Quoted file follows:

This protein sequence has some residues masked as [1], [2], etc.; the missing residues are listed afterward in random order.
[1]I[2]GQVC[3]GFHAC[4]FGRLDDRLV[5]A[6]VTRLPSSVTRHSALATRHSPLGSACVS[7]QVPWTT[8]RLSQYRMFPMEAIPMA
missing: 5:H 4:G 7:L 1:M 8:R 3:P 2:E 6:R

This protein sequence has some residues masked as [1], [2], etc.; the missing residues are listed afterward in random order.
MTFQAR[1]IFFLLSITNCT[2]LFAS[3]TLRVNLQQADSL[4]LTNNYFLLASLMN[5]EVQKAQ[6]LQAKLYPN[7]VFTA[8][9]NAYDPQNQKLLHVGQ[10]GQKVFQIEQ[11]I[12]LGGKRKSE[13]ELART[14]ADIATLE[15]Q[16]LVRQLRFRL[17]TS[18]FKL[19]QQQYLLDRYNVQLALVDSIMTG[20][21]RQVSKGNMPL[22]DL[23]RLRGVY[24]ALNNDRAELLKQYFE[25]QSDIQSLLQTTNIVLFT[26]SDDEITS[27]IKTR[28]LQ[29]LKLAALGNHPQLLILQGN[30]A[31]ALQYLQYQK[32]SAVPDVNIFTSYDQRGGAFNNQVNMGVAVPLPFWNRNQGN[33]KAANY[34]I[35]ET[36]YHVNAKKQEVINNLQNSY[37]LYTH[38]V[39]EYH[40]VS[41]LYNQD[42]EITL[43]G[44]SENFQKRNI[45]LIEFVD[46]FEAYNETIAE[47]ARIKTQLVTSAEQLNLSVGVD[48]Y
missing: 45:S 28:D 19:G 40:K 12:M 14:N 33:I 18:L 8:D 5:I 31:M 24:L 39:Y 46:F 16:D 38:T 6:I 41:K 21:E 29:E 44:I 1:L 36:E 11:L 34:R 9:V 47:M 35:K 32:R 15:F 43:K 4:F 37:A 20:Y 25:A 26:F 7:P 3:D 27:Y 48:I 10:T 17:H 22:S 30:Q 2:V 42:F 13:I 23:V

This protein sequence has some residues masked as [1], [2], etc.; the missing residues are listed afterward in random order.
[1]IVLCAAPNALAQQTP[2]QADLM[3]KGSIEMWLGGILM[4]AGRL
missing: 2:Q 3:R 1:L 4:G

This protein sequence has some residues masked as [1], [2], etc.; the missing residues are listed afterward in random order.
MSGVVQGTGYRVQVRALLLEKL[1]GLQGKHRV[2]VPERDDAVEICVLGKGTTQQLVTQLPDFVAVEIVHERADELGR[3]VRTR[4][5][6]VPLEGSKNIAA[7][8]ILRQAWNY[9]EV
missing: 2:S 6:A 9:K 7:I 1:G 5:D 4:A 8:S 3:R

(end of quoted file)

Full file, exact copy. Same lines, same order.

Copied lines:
This protein sequence has some residues masked as [1], [2], etc.; the missing residues are listed afterward in random order.
[1]I[2]GQVC[3]GFHAC[4]FGRLDDRLV[5]A[6]VTRLPSSVTRHSALATRHSPLGSACVS[7]QVPWTT[8]RLSQYRMFPMEAIPMA
missing: 5:H 4:G 7:L 1:M 8:R 3:P 2:E 6:R

This protein sequence has some residues masked as [1], [2], etc.; the missing residues are listed afterward in random order.
MTFQAR[1]IFFLLSITNCT[2]LFAS[3]TLRVNLQQADSL[4]LTNNYFLLASLMN[5]EVQKAQ[6]LQAKLYPN[7]VFTA[8][9]NAYDPQNQKLLHVGQ[10]GQKVFQIEQ[11]I[12]LGGKRKSE[13]ELART[14]ADIATLE[15]Q[16]LVRQLRFRL[17]TS[18]FKL[19]QQQYLLDRYNVQLALVDSIMTG[20][21]RQVSKGNMPL[22]DL[23]RLRGVY[24]ALNNDRAELLKQYFE[25]QSDIQSLLQTTNIVLFT[26]SDDEITS[27]IKTR[28]LQ[29]LKLAALGNHPQLLILQGN[30]A[31]ALQYLQYQK[32]SAVPDVNIFTSYDQRGGAFNNQVNMGVAVPLPFWNRNQGN[33]KAANY[34]I[35]ET[36]YHVNAKKQEVINNLQNSY[37]LYTH[38]V[39]EYH[40]VS[41]LYNQD[42]EITL[43]G[44]SENFQKRNI[45]LIEFVD[46]FEAYNETIAE[47]ARIKTQLVTSAEQLNLSVGVD[48]Y
missing: 45:S 28:D 19:G 40:K 12:M 14:N 33:I 18:L 8:D 5:I 31:M 24:L 39:Y 46:F 16:D 38:T 6:I 41:K 21:E 29:E 44:I 1:L 36:E 11:L 34:R 9:V 47:M 35:K 32:R 15:F 43:K 4:F 37:A 20:Y 25:A 26:F 7:P 3:D 27:Y 48:I 10:T 17:H 22:S 30:Q 2:V 42:F 13:I 23:V

This protein sequence has some residues masked as [1], [2], etc.; the missing residues are listed afterward in random order.
[1]IVLCAAPNALAQQTP[2]QADLM[3]KGSIEMWLGGILM[4]AGRL
missing: 2:Q 3:R 1:L 4:G

This protein sequence has some residues masked as [1], [2], etc.; the missing residues are listed afterward in random order.
MSGVVQGTGYRVQVRALLLEKL[1]GLQGKHRV[2]VPERDDAVEICVLGKGTTQQLVTQLPDFVAVEIVHERADELGR[3]VRTR[4][5][6]VPLEGSKNIAA[7][8]ILRQAWNY[9]EV
missing: 2:S 6:A 9:K 7:I 1:G 5:D 4:A 8:S 3:R